Ben Raanan, is a theatre director, educator, and disability advocate currently pursuing a Master of Fine Arts in Directing at DePaul University's Theatre School. As a child, Ben was diagnosed with Erbs Palsy, which left his left arm completely paralyzed, yet through years of physical therapy, and determination, Ben now has 45% mobility.
Ben's mission is to create art WITH, FOR, and ABOUT those who are differently abled. He has worked with differently abled individuals to devise and create more than eight productions and has been nationally acknowledged for his education and advocacy work for individuals with disabilities. From 2013-2017, Ben was the Director of Education & Outreach at Ensemble Theatre Cincinnati (ETC) and began the Hunter Heartbeat Program, which utilizes Shakespeare to teach individuals with disabilities social, communication, and behavioral skills. ETC became the largest purveyor of Hunter Heartbeat in the world and serves over 300 students a week. Ben continues to teach the Hunter Heartbeat method in Chicago.
Ben recognizes the need to achieve higher inclusivity for those with disabilities in the theatre and plans to continue presenting honest, artistically rigorous stories about disability onstage, furthering theatrical education, and developing a diverse theatrical audience through sensory friendly performances.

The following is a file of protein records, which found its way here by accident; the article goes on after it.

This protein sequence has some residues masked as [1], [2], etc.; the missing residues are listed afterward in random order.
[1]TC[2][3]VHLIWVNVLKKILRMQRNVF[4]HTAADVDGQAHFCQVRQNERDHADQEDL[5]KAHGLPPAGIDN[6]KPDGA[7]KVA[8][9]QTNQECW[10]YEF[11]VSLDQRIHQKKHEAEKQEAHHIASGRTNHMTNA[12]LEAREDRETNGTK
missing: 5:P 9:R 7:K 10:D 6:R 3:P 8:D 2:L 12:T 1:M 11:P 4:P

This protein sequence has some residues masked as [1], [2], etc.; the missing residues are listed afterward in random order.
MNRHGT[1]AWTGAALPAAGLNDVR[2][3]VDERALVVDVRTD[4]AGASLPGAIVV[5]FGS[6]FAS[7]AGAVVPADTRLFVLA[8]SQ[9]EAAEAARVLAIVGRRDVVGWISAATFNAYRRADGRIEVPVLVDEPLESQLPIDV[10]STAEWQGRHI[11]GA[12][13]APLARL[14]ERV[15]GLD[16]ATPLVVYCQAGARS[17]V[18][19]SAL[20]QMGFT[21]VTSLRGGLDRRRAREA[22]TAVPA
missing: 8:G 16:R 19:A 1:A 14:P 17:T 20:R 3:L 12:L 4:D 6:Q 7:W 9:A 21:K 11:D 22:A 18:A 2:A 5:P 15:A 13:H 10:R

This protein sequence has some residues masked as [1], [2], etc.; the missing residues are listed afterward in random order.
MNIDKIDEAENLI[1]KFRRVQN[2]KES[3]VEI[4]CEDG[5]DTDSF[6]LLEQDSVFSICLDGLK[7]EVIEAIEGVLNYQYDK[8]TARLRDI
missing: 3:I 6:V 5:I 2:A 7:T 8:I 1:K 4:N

Disability will always be the driving force in my life. As a child, I was diagnosed with Erbs Palsy, a bone condition that paralyzed my left arm. Yet my own disability was overshadowed by my younger brother's severe and profound Autism. As an advocate for my brother and as a disabled man myself, I believe that through art, we can change the way society views disability. My mission as a director is to create art WITH, FOR, and ABOUT those who are differently abled. Through the years, I have worked with five different professional theatres to diversify their audience through collaborations in creating "Sensory Friendly" performances. When I was Education Director at Ensemble Theatre Cincinnati, I started a program called the Hunter Heartbeat, an internationally recognized method of using Shakespeare to teach individuals with disabilities, and taught 150 people a week. People with disabilities don't just deserve theatre, they need it. Moving forward, I look to continue growing the three components needed to achieve a higher inclusivity: presenting honest and artistically rigorous disabled stories onstage, developing a diverse theatrical audience through sensory friendly performances, and finally furthering theatrical education for those who can finally find their voice through the theatre.